Where are they now? – Buttle, Logan and Krumpschmid

by Randy Pascal | January 8, 2014

Jeff Buttle

Jeffrey Buttle won a bronze medal in figure skating at the 2006 Winter Olympics in Torino, Italy. PHOTO SUPPLIED


Jeffrey Buttle

Jeffrey Buttle was a definite medal contender heading into the 2006 Olympic Winter Games in Torino, Italy. But he was in trouble after his short program, sitting sixth following what his long-time Sudbury skating coach, Wendy Philion, described as a “terrible” skate.

“He was devastated,” said Philion, who was staying with Buttle’s parents in Torino. “He’s a perfectionist and he’s very hard on himself.”

Thankfully, there was a two-day gap before the long program. Buttle enjoyed an outstanding practice on his off-day and seemed like a brand new skater as he took to the ice for his make-or-break long program.

“We all knew that he could still do it,” Philion said. Despite falling on his attempted quadruple, Buttle was near flawless through the remainder of his performance, vaulting his way up to a bronze medal.

The shared experience of the event has had a lasting effect on Philion.

“Torino will always be my Olympics,” Philion said. “We were seeing it all through Jeff. I still get emotional thinking of it.”

Catching up with Buttle, these days, is no easy feat. While he has no interest in coaching full-time, his expertise in the area of choreography has the young man, who was born in Smooth Rock Falls, working diligently with a number of skaters currently preparing for Sochi, in addition to his skating involvement with Stars on Ice.

Jim Logan

Jim Logan was part of Team Canada’s men’s hockey team at the 1956 Winter Olympics in Cortina d’Ampezzo, Italy. PHOTO BY RANDY PASCAL


Jim Logan

Though the 2014 Winter Olympics in Sochi may well stir memories of 1956, when Jim Logan was a member of the Canadian men’s hockey team, travelling to Cortina d’Ampezzo, Italy, the flashbacks will be of a far different time.

Born in Toronto but living and working in Sudbury since 1957, Logan was a member of the Kitchener-Waterloo Dutchmen team that claimed the Allen Cup in 1954-55 — a feat that propelled much of the squad into the Olympics the following February.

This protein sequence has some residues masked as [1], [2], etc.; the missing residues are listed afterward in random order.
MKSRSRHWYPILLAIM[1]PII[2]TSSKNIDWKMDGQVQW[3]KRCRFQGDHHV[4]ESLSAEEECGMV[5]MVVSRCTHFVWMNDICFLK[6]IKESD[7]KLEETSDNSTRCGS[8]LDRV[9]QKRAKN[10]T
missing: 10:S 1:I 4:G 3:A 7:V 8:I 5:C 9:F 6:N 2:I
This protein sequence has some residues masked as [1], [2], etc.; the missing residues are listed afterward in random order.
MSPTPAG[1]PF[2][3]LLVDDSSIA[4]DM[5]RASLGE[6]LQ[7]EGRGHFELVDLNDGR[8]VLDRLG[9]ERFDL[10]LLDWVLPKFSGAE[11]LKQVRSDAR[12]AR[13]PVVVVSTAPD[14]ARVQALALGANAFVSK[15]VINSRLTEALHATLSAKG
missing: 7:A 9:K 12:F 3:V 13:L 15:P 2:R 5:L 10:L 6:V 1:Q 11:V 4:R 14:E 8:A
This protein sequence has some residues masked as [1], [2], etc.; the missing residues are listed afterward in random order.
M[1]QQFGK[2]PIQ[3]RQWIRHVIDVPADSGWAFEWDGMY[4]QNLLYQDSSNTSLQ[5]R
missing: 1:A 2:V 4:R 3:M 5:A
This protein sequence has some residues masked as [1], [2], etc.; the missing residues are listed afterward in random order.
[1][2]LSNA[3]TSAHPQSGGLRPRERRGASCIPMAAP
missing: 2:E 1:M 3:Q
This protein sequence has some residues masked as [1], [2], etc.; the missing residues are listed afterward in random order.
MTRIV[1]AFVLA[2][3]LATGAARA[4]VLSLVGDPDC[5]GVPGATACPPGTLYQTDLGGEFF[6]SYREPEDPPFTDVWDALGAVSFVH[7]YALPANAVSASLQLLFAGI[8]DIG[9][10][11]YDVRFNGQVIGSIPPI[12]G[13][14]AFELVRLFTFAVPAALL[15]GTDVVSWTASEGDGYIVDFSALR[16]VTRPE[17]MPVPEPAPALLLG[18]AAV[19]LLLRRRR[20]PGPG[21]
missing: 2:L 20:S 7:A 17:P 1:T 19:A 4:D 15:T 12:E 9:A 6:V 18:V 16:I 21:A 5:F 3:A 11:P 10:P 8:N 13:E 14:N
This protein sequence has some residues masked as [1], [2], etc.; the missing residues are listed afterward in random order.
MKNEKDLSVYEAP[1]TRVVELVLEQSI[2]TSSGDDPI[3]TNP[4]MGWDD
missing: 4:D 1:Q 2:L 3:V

“The team that won the Allen Cup was actually much stronger than the team that went to the Olympics, because we had three to four reinstated professionals who could not play there,” Logan recalled.

The Olympic berth was merely an after-thought to Logan and his mates. “We were so focused on just winning the Allen Cup that we never thought about the fact that we would be going (to the Olympics) if we won.”

The pre-Games preparation in Italy bore little resemblance to the spectacle that Olympians enjoy today. “There was no athletes’ village at that time. The hockey team was in this hotel, the ski team was maybe five buildings away in another hotel.”

In fact, Logan will humbly admit that it is tough even identifying with the current crop of NHLers who will represent the hopes of a nation in Russia. “They have so many more talented players now than when we went.”

Norm Krumpschmid

Norm Krumpschmid was part of the Austrian men’s hockey team at the 1998 Winter Olympics in Nagano, Japan. PHOTO SUPPLIED


Norm Krumpschmid

Growing up playing AAA hockey in Sudbury, Norm Krumpschmid would never have imagined reaching the Olympics.

Yet there he was, in Nagano, Japan in February of 1998, donning the colours of the Austrian men’s ice hockey team.

After graduating from the local midget ranks, Krumpschmid pursued a four-year NCAA career with the Ferris State Bulldogs in Michigan.

He amassed 30 goals and 61 assists during his time with the Bulldogs, suiting up in almost 150 Division I games with the university in Big Rapids.

Selected by the Vancouver Canucks in the 1990 NHL Supplemental draft, Krumpschmid opted to head overseas to continue his playing days, skating for seven more seasons in Europe before hanging up his skates after the 2003-04 campaign.

The highlight, however, was his participation in the Olympic Games, dressing with Austria as they faced Italy, Kazakhstan and Slovakia, posting a record of 0-1-2 and closing out play with a 4-3 shootout loss at the hands of the host Japanese team.

Now residing in Grand Rapids, Krumpschmid is the head coach of the Michigan Minor Midget AAA Nationals.

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